This is a Glass Bead Game post, but it might be applicable to the endless debate over "sandbox" versus "railroad" RPG adventures...
A key problem that I've faced when trying to design some kind of real-world variant on Hesse's mythical GBG is the issue of the symbolic language. Hesse's game wasn't supposed to be a free-for-all conversation, where people just talk about comparing and contrasting ideas across various fields. It's supposed to utilize a kind of "universal syntax" that formally allows deep and exact comparisons to be made -- and archived -- between far-flung ideas. But developing such a language is both (1) more than a life's work!, and (2) a pretty high barrier to entry for people to "just" play a game.
Thus, different game designers, eager to have something ready to play in our lifetimes, have taken many different paths with regards to the formal structure of their games. Let's look at two interesting extremes...
1. William Horden's Intrachange. This GBG variant takes advantage of some deep similarities between the mathematics of the 64-square chess board and the set of 64 hexagrams of the Chinese I Ching. Each move of a possible chess game can be made to correspond with a specific pattern of the archetypal "book of changes." Even the simplest of games has multiple co-existing levels of formal interpretation. I think that delving deeply into Horden's symbolic correspondences would very likely be rewarded with new insights -- but is the effort worth it?
2. Terence MacNamee's Ludus Sollemnis. (No website, but Charles Cameron has archived at least one game here.) Here, a game is presented like a liturgical play. There's a straightforward series of statements made in the game, and each of them can be illustrated by showing a work of art, reciting a poem or other text, playing a song, and so on. People viewing or reading the game are given "glosses" on each item (i.e., instructions for meditating on the item, or links for further research). All of the ways that the items can be compared and contrasted with one another are implied by the dramatic presentation, not stated explicitly.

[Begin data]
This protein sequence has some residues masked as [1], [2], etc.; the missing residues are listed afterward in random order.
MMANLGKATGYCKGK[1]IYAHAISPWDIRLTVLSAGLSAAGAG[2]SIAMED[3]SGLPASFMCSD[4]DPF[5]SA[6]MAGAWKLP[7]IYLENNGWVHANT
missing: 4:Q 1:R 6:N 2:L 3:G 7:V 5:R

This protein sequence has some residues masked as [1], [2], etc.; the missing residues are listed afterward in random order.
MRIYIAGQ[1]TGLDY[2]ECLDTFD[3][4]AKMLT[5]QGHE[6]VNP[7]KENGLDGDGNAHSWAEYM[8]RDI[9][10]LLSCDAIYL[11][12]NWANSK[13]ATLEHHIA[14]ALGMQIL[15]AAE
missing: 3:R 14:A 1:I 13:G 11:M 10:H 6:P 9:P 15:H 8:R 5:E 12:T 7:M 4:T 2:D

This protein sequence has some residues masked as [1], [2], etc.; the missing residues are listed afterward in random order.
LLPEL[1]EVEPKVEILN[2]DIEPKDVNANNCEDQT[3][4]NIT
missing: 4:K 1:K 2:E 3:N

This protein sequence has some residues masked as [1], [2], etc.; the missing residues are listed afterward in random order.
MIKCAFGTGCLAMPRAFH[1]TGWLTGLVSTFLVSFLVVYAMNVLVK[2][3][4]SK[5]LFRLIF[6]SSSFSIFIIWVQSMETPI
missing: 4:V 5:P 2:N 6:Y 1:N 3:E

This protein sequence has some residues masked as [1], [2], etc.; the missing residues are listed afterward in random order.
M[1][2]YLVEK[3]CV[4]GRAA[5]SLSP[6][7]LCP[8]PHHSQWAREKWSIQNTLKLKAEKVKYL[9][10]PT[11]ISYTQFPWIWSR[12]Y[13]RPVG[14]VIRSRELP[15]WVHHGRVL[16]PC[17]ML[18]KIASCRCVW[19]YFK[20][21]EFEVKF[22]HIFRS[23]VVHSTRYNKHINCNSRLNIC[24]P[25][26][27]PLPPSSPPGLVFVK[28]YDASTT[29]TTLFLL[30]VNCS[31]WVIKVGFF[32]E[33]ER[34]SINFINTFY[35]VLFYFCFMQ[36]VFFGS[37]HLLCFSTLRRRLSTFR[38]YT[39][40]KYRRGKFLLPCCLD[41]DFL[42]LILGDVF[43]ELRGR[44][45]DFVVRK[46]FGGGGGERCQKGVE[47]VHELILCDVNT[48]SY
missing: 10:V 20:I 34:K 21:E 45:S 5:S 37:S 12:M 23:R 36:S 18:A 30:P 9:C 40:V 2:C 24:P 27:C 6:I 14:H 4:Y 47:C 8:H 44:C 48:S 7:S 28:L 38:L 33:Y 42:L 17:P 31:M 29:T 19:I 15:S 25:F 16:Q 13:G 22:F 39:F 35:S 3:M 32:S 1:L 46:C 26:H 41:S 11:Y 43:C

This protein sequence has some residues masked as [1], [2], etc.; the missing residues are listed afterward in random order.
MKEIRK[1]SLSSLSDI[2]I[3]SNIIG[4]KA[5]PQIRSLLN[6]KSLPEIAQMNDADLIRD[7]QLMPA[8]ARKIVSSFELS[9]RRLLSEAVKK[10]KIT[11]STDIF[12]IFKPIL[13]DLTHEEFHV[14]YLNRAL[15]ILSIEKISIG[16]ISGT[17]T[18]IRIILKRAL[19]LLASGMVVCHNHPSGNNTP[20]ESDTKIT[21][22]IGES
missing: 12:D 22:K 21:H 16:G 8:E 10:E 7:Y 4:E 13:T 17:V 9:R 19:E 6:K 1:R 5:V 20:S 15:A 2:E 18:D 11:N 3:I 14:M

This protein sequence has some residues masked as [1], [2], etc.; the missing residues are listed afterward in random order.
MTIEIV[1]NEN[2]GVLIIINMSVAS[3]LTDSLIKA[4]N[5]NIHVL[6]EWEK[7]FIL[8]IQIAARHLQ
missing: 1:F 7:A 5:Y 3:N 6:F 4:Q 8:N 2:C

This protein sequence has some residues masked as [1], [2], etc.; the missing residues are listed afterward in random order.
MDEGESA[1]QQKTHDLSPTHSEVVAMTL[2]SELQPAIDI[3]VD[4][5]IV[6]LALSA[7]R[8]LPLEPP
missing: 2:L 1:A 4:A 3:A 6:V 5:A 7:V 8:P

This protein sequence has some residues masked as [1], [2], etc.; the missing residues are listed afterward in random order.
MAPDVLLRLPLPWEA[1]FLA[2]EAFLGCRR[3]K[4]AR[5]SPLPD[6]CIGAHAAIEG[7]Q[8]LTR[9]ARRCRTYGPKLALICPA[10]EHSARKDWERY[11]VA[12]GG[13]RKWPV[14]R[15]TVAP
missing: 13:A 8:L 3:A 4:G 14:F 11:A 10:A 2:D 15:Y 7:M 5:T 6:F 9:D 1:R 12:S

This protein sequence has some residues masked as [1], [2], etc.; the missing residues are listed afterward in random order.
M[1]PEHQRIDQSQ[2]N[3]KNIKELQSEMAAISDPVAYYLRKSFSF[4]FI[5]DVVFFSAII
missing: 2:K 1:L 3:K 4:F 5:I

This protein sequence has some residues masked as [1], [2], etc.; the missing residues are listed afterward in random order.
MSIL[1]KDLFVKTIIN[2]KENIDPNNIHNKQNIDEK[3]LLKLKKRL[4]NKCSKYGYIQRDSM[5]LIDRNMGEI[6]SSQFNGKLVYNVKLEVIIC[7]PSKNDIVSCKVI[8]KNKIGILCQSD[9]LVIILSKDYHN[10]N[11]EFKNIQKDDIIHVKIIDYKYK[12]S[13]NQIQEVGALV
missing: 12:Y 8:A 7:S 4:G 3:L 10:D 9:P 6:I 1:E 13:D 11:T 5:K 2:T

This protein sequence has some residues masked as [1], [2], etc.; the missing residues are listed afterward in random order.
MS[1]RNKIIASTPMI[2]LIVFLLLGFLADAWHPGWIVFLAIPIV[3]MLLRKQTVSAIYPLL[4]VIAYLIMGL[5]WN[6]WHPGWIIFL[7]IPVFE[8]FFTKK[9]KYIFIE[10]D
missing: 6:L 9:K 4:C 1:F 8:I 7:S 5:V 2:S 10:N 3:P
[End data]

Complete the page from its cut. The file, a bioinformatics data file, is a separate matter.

Two very different approaches! I wonder if these differences have their roots in the famous divide between the Two Cultures of the hard sciences vs. the soft humanities.
Subjectively, I find myself liking MacNamee's approach more, since I often find it hard to follow the "golden thread" through Horden's structures and lists. However, I think the Ludus Sollemnis is still not a perfect fit to Hesse's ideal GBG either... for the same reason that I found Charles Cameron's Hipbone games a bit unsatisfying: still not enough formal structure!
Now, the cliched approach, when presented with two straw-man extremes, is to just blithely say "We need to find a middle ground!" But the devil is in the how! Just like poetry and musical composition, one needs just the right amount of structural constraint and rules, not too much and not too little. One needs to know those rules inside and out (and to know when to break them!) in order to build insightful and satisfying works. A well-designed GBG variant just can't get around this particular Goldilocks problem! :-)